Good morning. It's a busy one here as I compile and tabulate our Power Rankings heading into Week 2. The rankings haven't been kind to the NFC West for some time, and it's looking like a couple teams from the division are heading south based off results from opening week.
Jim Thomas of the St. Louis Post-Dispatch breaks down some of the reasons we should expect the Rams to drop, and all of them are related to injuries. Thomas: "All in all, it was the worst injury outcome from any one game that Steve Spagnuolo could recall as Rams head coach." We've gone over the injuries in great detail already and there will be plenty of opportunities to do so again. For now, let's quietly move along to the next item.
Bryan Burwell of the St. Louis Post-Dispatch does not change the subject entirely. He looks at how the Rams could have been caught without a quarterback Sunday. Spagnuolo: "I thought [Sunday] was a real learning experience, not just for the players, but for the coaches as well. It was a learning experience for me on the quarterback situation. ... And I'm not sure how we'll handle it going forward."
Bernie Miklasz of the St. Louis Post-Dispatch says losing Danny Amendola for an extended period would hurt the Rams more than some might realize. Miklasz: "Sure, Amendola is limited in scope. He's not a downfield threat, per se. Since the start of last season he's averaged only 8.2 yards on his 90 receptions. But Amendola has emerged as a constant go-to guy for QB Sam Bradford. The young Bradford knows that Amendola will read the defense, adjust if necessary, run the correct routes, be where he's supposed to be, and catch the football. That's an important resource for an inexperienced NFL quarterback."
Danny O'Neil of the Seattle Times runs through what we should have learned from watching the Seahawks in Week 1. Problems on special teams would be particularly problematic if they continued, he notes. O'Neil: "Special teams was the strength of this team last year whether it was Leon Washington running back three kickoffs for touchdowns in 2010, nearly running a punt back or Seattle consistently shifting field position in its favor through solid coverage units. The Seahawks' special teams won Seattle's Week 3 game against San Diego last season, and while special teams didn't lose the season-opener in San Francisco, it cost the Seahawks a chance to win. Was this an aberration or a sign of decline among the special-teams units."
Jerry Brewer of the Seattle Times is not expecting quick improvement from Seattle.
Clare Farnsworth of seahawks.com runs through the major themes of the day from Seahawks headquarters, including this one: "After being off Tuesday, the players will return to an East Coast schedule on Wednesday because they’re playing in Pittsburgh this week. The walk-thrus on Wednesday and Thursday will begin at 10:15 a.m. -- or 1:15 p.m. EDT. Practice those days will start at 11:45 PT."
Bob McManaman of the Arizona Republic says the Cardinals are focused on improving their defense. McManaman: "Against the Panthers, the Cardinals defense delivered on new coordinator Ray Horton's promise to blitz and attack. The Cardinals sacked Cam Newton four times, hit him seven times and had nine tackles for a loss. With that kind of pressure, they also managed to stuff Carolina's running game, holding the Panthers to 74 yards. But the secondary struggled all day. There were several missed assignments. There were too many players out of position. And it didn't help that the Cardinals were using two young, new starters at cornerback, Patrick Peterson and A.J. Jefferson."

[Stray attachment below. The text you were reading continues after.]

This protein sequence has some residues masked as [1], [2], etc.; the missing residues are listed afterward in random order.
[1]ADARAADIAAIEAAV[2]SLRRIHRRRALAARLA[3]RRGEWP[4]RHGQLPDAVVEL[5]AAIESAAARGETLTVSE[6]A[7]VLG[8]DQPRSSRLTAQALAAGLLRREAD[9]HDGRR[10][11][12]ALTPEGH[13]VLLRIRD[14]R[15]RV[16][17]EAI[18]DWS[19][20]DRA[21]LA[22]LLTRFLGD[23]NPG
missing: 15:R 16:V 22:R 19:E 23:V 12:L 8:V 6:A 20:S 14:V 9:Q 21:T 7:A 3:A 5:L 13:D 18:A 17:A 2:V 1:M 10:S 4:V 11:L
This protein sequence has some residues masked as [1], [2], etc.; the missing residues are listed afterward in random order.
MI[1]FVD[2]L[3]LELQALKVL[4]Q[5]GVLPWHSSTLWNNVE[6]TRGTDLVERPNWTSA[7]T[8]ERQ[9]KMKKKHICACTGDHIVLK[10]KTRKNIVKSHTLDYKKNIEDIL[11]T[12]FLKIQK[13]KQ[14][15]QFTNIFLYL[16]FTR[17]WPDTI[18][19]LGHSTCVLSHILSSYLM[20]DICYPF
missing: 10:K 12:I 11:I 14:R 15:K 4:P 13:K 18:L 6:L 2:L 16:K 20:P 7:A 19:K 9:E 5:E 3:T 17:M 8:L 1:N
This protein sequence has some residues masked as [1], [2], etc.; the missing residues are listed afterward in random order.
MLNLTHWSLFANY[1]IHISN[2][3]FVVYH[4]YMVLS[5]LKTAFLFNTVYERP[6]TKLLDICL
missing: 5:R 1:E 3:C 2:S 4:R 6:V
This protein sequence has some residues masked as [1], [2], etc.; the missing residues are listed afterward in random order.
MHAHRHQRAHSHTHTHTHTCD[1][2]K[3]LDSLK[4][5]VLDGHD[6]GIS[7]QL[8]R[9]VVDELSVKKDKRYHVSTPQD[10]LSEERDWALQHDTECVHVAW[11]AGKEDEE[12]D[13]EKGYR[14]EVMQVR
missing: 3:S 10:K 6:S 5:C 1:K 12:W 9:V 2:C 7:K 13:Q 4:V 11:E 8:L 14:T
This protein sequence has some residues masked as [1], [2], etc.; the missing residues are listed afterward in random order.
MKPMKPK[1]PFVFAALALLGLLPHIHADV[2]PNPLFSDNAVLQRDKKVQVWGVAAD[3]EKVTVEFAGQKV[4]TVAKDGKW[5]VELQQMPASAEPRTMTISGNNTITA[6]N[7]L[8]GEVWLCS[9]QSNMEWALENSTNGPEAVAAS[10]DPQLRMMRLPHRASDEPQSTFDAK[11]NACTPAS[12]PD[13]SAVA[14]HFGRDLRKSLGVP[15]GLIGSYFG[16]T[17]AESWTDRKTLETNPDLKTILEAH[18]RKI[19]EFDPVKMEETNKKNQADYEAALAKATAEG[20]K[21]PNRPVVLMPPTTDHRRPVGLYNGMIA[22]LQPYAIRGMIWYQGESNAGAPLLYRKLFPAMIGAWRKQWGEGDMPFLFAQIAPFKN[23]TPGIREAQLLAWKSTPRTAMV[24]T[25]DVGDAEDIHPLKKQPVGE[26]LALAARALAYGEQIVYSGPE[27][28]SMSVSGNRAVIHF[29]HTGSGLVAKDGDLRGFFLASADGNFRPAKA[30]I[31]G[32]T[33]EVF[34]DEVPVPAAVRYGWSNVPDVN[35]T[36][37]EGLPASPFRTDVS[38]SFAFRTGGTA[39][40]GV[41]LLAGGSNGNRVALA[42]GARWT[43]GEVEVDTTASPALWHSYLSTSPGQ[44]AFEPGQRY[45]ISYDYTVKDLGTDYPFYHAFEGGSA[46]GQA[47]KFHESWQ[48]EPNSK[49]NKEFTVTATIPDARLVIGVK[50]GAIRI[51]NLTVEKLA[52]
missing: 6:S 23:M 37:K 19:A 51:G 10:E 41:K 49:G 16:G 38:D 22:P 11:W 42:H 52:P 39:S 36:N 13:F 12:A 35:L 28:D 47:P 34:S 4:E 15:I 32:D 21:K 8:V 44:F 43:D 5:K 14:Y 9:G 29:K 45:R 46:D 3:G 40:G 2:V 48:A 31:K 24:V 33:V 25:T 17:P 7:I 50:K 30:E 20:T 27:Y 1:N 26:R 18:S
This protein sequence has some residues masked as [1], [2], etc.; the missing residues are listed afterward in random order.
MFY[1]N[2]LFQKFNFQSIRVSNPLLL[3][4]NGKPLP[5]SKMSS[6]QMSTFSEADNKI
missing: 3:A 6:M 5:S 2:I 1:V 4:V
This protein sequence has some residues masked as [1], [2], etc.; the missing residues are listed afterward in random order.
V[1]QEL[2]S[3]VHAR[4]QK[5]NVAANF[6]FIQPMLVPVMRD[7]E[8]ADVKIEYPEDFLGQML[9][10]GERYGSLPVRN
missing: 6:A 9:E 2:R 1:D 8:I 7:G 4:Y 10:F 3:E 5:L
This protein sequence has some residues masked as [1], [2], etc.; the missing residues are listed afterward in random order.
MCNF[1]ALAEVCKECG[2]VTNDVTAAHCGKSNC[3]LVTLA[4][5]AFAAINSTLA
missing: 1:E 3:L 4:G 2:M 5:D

Paola Boivin of the Arizona Republic looks at how new Cardinals quarterback Kevin Kolb is earning teammates' trust. Boivin: "Poor body language was an issue last season. After a game, when a player was asked about the team's quarterback play, he often would shift his feet. Pause. Force a compliment. Not Sunday. During a postgame radio interview, wide receiver Early Doucet kept talking about the look in Kolb's eye and how he's the type of leader you want to follow." Noted: Kolb's personality does appear to lend itself to leadership. That jumped out to me right away upon visiting Cardinals camp. He put up big numbers in his first game and came away with a victory. That is more than any other quarterback in the division can say coming out of Week 1.
Matt Maiocco of CSNBayArea.com says Jim Harbaugh's comments about the 49ers getting no recognition dovetail with what Bill Walsh once said during the first few years of his 49ers tenure. Maiocco: "The 49ers were coming off a 6-10 season. The 49ers took a huge step forward with a monumental 45-14 over the Dallas Cowboys at Candlestick Park. In those days, the only national highlight show took place at halftime of "Monday Night Football," with Howard Cosell narrating. When the 49ers-Cowboys highlights were not shown, Walsh used the snub as fuel for motivating his players. The 49ers won a rematch with the Cowboys in the NFC Championship game, and won the organization's first of five Super Bowls. Coincidentally, the Cowboys are coming to Candlestick Park on Sunday. And another victory should attract some attention around the country." Noted: Harbaugh has a pretty firm grasp of 49ers history since the Walsh era. I wouldn't be shocked if his comments were calculated, even though Harbaugh has to realize his current team differs from the one Walsh took into that 1981 season.
Matt Barrows of the Sacramento Bee says the 49ers' depth at receiver isn't as good in reality as it appears on paper. Also, the agent for free-agent quarterback David Garrard suggests several unnamed teams are interested in his client, with a new one emerging recently. Noted: Sounds like the agent wants to enliven a soft market.
Lowell Cohn of the Santa Rosa Press-Democrat offers thoughts on Harbaugh's style.
Tim Kawakami of the San Jose Mercury News says the 49ers will have to open up their offense against superior opponents.